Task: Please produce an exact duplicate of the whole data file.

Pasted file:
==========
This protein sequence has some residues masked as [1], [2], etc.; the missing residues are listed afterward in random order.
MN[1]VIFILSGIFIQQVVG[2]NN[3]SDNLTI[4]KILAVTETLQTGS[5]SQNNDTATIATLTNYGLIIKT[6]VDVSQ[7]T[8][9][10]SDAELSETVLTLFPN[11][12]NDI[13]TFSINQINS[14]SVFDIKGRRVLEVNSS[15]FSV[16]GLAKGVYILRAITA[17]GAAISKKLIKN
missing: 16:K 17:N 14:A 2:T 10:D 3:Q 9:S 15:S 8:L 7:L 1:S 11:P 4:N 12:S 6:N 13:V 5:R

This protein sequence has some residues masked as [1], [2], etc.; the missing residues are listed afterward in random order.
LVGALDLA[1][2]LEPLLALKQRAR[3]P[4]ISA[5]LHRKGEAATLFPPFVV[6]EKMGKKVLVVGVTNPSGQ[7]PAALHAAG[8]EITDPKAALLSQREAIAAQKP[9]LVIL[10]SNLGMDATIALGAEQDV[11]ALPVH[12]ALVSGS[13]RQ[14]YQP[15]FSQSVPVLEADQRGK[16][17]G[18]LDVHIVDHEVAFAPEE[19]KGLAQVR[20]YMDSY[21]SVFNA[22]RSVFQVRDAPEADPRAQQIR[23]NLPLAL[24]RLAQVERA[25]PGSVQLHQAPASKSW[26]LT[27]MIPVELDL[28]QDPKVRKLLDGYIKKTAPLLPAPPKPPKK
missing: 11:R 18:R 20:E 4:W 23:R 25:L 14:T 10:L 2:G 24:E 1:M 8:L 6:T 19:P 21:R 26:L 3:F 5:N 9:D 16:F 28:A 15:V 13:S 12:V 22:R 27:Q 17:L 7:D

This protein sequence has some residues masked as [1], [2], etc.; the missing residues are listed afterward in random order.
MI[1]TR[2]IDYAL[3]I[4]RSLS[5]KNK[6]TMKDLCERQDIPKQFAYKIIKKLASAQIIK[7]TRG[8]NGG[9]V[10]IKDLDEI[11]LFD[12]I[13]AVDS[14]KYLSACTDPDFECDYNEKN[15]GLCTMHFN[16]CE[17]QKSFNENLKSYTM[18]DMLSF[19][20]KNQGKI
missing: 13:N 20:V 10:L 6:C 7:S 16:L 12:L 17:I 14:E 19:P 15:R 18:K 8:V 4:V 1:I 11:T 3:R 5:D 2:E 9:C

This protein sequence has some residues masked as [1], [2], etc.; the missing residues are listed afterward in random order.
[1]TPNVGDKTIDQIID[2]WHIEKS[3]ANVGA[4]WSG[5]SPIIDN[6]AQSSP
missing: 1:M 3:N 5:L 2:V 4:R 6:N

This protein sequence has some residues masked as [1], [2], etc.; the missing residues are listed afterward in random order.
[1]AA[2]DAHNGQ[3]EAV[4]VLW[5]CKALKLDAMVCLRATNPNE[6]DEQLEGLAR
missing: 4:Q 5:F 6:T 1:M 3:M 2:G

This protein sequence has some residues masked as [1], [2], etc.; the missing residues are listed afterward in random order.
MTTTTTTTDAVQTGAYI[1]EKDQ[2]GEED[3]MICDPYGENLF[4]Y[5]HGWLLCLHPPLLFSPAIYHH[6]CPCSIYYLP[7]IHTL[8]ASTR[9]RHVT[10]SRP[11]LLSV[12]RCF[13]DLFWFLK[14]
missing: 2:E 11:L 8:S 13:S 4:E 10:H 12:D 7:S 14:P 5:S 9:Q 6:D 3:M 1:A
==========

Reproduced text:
This protein sequence has some residues masked as [1], [2], etc.; the missing residues are listed afterward in random order.
MN[1]VIFILSGIFIQQVVG[2]NN[3]SDNLTI[4]KILAVTETLQTGS[5]SQNNDTATIATLTNYGLIIKT[6]VDVSQ[7]T[8][9][10]SDAELSETVLTLFPN[11][12]NDI[13]TFSINQINS[14]SVFDIKGRRVLEVNSS[15]FSV[16]GLAKGVYILRAITA[17]GAAISKKLIKN
missing: 16:K 17:N 14:A 2:T 10:D 3:Q 9:S 15:S 8:L 7:L 1:S 11:P 4:N 12:S 6:N 13:V 5:R

This protein sequence has some residues masked as [1], [2], etc.; the missing residues are listed afterward in random order.
LVGALDLA[1][2]LEPLLALKQRAR[3]P[4]ISA[5]LHRKGEAATLFPPFVV[6]EKMGKKVLVVGVTNPSGQ[7]PAALHAAG[8]EITDPKAALLSQREAIAAQKP[9]LVIL[10]SNLGMDATIALGAEQDV[11]ALPVH[12]ALVSGS[13]RQ[14]YQP[15]FSQSVPVLEADQRGK[16][17]G[18]LDVHIVDHEVAFAPEE[19]KGLAQVR[20]YMDSY[21]SVFNA[22]RSVFQVRDAPEADPRAQQIR[23]NLPLAL[24]RLAQVERA[25]PGSVQLHQAPASKSW[26]LT[27]MIPVELDL[28]QDPKVRKLLDGYIKKTAPLLPAPPKPPKK
missing: 11:R 18:R 20:E 4:W 23:R 25:L 14:T 10:L 2:G 24:E 1:M 8:L 6:T 19:P 21:R 26:L 3:F 5:N 9:D 16:F 28:A 15:V 13:S 12:V 22:R 27:Q 17:L 7:D

This protein sequence has some residues masked as [1], [2], etc.; the missing residues are listed afterward in random order.
MI[1]TR[2]IDYAL[3]I[4]RSLS[5]KNK[6]TMKDLCERQDIPKQFAYKIIKKLASAQIIK[7]TRG[8]NGG[9]V[10]IKDLDEI[11]LFD[12]I[13]AVDS[14]KYLSACTDPDFECDYNEKN[15]GLCTMHFN[16]CE[17]QKSFNENLKSYTM[18]DMLSF[19][20]KNQGKI
missing: 13:N 20:V 10:L 6:C 7:S 16:L 12:L 17:I 14:E 19:P 15:R 18:K 8:V 4:V 1:I 11:T 3:R 5:D 2:E 9:C

This protein sequence has some residues masked as [1], [2], etc.; the missing residues are listed afterward in random order.
[1]TPNVGDKTIDQIID[2]WHIEKS[3]ANVGA[4]WSG[5]SPIIDN[6]AQSSP
missing: 1:M 3:N 5:L 2:V 4:R 6:N

This protein sequence has some residues masked as [1], [2], etc.; the missing residues are listed afterward in random order.
[1]AA[2]DAHNGQ[3]EAV[4]VLW[5]CKALKLDAMVCLRATNPNE[6]DEQLEGLAR
missing: 4:Q 5:F 6:T 1:M 3:M 2:G

This protein sequence has some residues masked as [1], [2], etc.; the missing residues are listed afterward in random order.
MTTTTTTTDAVQTGAYI[1]EKDQ[2]GEED[3]MICDPYGENLF[4]Y[5]HGWLLCLHPPLLFSPAIYHH[6]CPCSIYYLP[7]IHTL[8]ASTR[9]RHVT[10]SRP[11]LLSV[12]RCF[13]DLFWFLK[14]
missing: 2:E 11:L 8:S 13:S 4:E 10:H 12:D 7:S 14:P 5:S 9:Q 6:D 3:M 1:A